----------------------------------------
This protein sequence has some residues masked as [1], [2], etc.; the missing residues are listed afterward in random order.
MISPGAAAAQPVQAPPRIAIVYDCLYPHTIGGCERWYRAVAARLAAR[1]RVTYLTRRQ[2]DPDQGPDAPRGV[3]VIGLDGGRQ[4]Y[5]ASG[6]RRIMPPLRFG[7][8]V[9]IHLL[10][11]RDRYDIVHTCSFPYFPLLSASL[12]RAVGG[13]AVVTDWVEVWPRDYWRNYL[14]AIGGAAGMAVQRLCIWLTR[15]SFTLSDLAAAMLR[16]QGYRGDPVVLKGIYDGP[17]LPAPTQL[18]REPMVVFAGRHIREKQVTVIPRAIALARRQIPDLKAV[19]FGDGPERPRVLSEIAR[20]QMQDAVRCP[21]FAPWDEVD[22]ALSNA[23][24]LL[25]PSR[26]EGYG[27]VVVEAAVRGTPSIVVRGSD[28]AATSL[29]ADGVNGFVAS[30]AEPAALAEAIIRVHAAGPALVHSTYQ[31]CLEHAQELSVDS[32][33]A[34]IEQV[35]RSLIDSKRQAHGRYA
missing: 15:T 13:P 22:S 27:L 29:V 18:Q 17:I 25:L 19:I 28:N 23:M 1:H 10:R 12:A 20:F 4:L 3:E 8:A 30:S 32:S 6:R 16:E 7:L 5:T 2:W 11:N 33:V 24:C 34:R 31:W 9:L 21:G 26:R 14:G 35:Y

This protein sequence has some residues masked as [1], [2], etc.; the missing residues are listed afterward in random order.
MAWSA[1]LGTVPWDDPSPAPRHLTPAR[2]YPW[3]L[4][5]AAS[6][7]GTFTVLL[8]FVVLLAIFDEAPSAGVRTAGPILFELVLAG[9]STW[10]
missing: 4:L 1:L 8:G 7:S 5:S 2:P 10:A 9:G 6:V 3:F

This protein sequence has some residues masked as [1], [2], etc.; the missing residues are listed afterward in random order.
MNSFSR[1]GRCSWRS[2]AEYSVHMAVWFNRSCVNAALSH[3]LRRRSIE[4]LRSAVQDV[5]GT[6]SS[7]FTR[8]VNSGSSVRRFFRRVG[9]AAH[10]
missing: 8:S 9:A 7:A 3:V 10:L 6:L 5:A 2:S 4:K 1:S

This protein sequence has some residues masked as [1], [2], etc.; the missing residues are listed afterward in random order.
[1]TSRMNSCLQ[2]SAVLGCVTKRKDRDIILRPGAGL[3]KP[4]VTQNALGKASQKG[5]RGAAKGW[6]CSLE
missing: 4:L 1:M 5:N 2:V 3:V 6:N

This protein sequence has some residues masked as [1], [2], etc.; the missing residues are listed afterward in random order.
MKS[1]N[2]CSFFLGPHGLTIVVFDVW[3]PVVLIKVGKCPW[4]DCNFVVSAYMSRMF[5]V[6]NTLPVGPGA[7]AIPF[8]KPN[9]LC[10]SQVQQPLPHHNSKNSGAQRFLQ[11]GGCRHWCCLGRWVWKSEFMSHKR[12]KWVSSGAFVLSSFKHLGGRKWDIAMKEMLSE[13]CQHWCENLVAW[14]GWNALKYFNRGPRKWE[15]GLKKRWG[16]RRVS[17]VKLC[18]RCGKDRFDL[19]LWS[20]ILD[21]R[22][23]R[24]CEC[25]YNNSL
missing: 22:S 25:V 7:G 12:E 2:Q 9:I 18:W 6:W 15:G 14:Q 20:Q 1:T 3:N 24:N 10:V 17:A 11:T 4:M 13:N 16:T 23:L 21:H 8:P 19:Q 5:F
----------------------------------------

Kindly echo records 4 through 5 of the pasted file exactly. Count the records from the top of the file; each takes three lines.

This protein sequence has some residues masked as [1], [2], etc.; the missing residues are listed afterward in random order.
[1]TSRMNSCLQ[2]SAVLGCVTKRKDRDIILRPGAGL[3]KP[4]VTQNALGKASQKG[5]RGAAKGW[6]CSLE
missing: 4:L 1:M 5:N 2:V 3:V 6:N

This protein sequence has some residues masked as [1], [2], etc.; the missing residues are listed afterward in random order.
MKS[1]N[2]CSFFLGPHGLTIVVFDVW[3]PVVLIKVGKCPW[4]DCNFVVSAYMSRMF[5]V[6]NTLPVGPGA[7]AIPF[8]KPN[9]LC[10]SQVQQPLPHHNSKNSGAQRFLQ[11]GGCRHWCCLGRWVWKSEFMSHKR[12]KWVSSGAFVLSSFKHLGGRKWDIAMKEMLSE[13]CQHWCENLVAW[14]GWNALKYFNRGPRKWE[15]GLKKRWG[16]RRVS[17]VKLC[18]RCGKDRFDL[19]LWS[20]ILD[21]R[22][23]R[24]CEC[25]YNNSL
missing: 22:S 25:V 7:G 12:E 2:Q 9:I 18:W 6:W 15:G 14:Q 20:Q 1:T 3:N 24:N 10:V 17:A 11:T 4:M 13:N 16:T 23:L 21:H 8:P 19:Q 5:F